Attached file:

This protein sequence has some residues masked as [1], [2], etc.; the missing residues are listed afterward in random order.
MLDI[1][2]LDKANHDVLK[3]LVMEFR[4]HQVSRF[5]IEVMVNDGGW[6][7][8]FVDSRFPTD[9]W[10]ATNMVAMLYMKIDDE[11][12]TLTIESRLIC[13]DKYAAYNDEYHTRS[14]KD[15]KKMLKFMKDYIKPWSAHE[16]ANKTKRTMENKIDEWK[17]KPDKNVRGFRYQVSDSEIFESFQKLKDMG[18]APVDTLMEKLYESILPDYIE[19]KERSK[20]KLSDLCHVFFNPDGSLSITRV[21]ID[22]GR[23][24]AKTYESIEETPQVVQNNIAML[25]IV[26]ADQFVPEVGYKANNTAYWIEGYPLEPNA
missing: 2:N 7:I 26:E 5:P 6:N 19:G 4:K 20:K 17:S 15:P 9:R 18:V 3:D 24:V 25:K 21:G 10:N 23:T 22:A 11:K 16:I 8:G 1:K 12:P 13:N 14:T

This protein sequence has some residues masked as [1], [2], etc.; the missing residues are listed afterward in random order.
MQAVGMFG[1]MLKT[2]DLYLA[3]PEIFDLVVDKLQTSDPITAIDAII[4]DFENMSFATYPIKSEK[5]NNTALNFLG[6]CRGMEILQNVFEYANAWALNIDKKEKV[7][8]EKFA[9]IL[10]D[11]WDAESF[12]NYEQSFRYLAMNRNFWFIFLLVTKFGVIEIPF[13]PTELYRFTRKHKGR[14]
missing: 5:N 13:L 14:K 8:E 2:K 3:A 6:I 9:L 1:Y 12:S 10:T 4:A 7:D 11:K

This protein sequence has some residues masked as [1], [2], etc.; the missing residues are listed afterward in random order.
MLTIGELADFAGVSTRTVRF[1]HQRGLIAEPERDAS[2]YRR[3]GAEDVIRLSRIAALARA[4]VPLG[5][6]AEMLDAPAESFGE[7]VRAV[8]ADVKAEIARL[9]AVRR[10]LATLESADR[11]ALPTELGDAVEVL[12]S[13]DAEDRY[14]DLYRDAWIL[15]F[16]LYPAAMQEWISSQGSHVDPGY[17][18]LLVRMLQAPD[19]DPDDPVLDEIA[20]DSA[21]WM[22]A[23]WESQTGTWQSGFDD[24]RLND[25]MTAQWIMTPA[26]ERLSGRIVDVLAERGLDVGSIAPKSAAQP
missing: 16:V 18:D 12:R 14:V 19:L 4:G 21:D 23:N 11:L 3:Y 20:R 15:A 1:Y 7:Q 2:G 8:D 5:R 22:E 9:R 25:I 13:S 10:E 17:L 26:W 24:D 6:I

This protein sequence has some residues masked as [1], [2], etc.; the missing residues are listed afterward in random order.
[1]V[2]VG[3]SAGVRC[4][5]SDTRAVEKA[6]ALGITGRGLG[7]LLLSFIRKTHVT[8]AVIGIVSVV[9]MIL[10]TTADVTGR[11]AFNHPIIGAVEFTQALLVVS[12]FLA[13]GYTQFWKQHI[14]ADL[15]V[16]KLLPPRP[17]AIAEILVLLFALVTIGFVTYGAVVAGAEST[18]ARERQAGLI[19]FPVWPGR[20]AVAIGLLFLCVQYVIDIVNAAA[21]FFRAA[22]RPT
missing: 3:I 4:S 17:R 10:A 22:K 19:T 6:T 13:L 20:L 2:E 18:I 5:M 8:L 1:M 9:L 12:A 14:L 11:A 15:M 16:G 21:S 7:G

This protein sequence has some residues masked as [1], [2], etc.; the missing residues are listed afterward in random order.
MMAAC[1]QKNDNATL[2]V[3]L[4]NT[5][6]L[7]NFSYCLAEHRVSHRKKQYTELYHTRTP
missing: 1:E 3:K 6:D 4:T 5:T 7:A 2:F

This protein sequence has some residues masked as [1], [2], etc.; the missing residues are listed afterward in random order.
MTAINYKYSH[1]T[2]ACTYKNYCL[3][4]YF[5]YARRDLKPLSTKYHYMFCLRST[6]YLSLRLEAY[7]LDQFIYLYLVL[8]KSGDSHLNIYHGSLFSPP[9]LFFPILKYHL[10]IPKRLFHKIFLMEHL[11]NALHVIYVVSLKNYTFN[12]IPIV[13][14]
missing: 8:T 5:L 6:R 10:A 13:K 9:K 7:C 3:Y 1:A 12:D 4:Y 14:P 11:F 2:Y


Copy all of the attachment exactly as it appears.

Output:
This protein sequence has some residues masked as [1], [2], etc.; the missing residues are listed afterward in random order.
MLDI[1][2]LDKANHDVLK[3]LVMEFR[4]HQVSRF[5]IEVMVNDGGW[6][7][8]FVDSRFPTD[9]W[10]ATNMVAMLYMKIDDE[11][12]TLTIESRLIC[13]DKYAAYNDEYHTRS[14]KD[15]KKMLKFMKDYIKPWSAHE[16]ANKTKRTMENKIDEWK[17]KPDKNVRGFRYQVSDSEIFESFQKLKDMG[18]APVDTLMEKLYESILPDYIE[19]KERSK[20]KLSDLCHVFFNPDGSLSITRV[21]ID[22]GR[23][24]AKTYESIEETPQVVQNNIAML[25]IV[26]ADQFVPEVGYKANNTAYWIEGYPLEPNA
missing: 2:N 7:I 26:E 5:P 6:N 19:G 4:K 20:K 17:S 15:P 9:R 18:V 3:D 24:V 25:K 21:G 10:N 23:T 22:A 11:K 16:I 8:G 1:K 12:P 13:N 14:T

This protein sequence has some residues masked as [1], [2], etc.; the missing residues are listed afterward in random order.
MQAVGMFG[1]MLKT[2]DLYLA[3]PEIFDLVVDKLQTSDPITAIDAII[4]DFENMSFATYPIKSEK[5]NNTALNFLG[6]CRGMEILQNVFEYANAWALNIDKKEKV[7][8]EKFA[9]IL[10]D[11]WDAESF[12]NYEQSFRYLAMNRNFWFIFLLVTKFGVIEIPF[13]PTELYRFTRKHKGR[14]
missing: 5:N 13:L 14:K 8:E 2:K 3:A 6:I 9:L 1:Y 12:S 10:T 4:A 7:D 11:K

This protein sequence has some residues masked as [1], [2], etc.; the missing residues are listed afterward in random order.
MLTIGELADFAGVSTRTVRF[1]HQRGLIAEPERDAS[2]YRR[3]GAEDVIRLSRIAALARA[4]VPLG[5][6]AEMLDAPAESFGE[7]VRAV[8]ADVKAEIARL[9]AVRR[10]LATLESADR[11]ALPTELGDAVEVL[12]S[13]DAEDRY[14]DLYRDAWIL[15]F[16]LYPAAMQEWISSQGSHVDPGY[17][18]LLVRMLQAPD[19]DPDDPVLDEIA[20]DSA[21]WM[22]A[23]WESQTGTWQSGFDD[24]RLND[25]MTAQWIMTPA[26]ERLSGRIVDVLAERGLDVGSIAPKSAAQP
missing: 16:V 18:D 12:R 14:V 19:L 4:G 21:D 23:N 11:L 3:Y 20:R 15:A 1:Y 7:Q 2:G 8:D 5:R 22:E 9:R 25:I 13:S 10:E 17:L 26:W 24:D 6:I

This protein sequence has some residues masked as [1], [2], etc.; the missing residues are listed afterward in random order.
[1]V[2]VG[3]SAGVRC[4][5]SDTRAVEKA[6]ALGITGRGLG[7]LLLSFIRKTHVT[8]AVIGIVSVV[9]MIL[10]TTADVTGR[11]AFNHPIIGAVEFTQALLVVS[12]FLA[13]GYTQFWKQHI[14]ADL[15]V[16]KLLPPRP[17]AIAEILVLLFALVTIGFVTYGAVVAGAEST[18]ARERQAGLI[19]FPVWPGR[20]AVAIGLLFLCVQYVIDIVNAAA[21]FFRAA[22]RPT
missing: 3:I 4:S 17:R 10:A 22:K 19:T 6:T 13:L 20:L 2:E 18:I 5:M 8:L 1:M 9:L 12:A 14:L 11:A 15:M 16:G 21:S 7:G

This protein sequence has some residues masked as [1], [2], etc.; the missing residues are listed afterward in random order.
MMAAC[1]QKNDNATL[2]V[3]L[4]NT[5][6]L[7]NFSYCLAEHRVSHRKKQYTELYHTRTP
missing: 1:E 3:K 6:D 4:T 5:T 7:A 2:F

This protein sequence has some residues masked as [1], [2], etc.; the missing residues are listed afterward in random order.
MTAINYKYSH[1]T[2]ACTYKNYCL[3][4]YF[5]YARRDLKPLSTKYHYMFCLRST[6]YLSLRLEAY[7]LDQFIYLYLVL[8]KSGDSHLNIYHGSLFSPP[9]LFFPILKYHL[10]IPKRLFHKIFLMEHL[11]NALHVIYVVSLKNYTFN[12]IPIV[13][14]
missing: 8:T 5:L 6:R 10:A 13:K 9:K 7:C 3:Y 1:A 12:D 4:Y 14:P 11:F 2:Y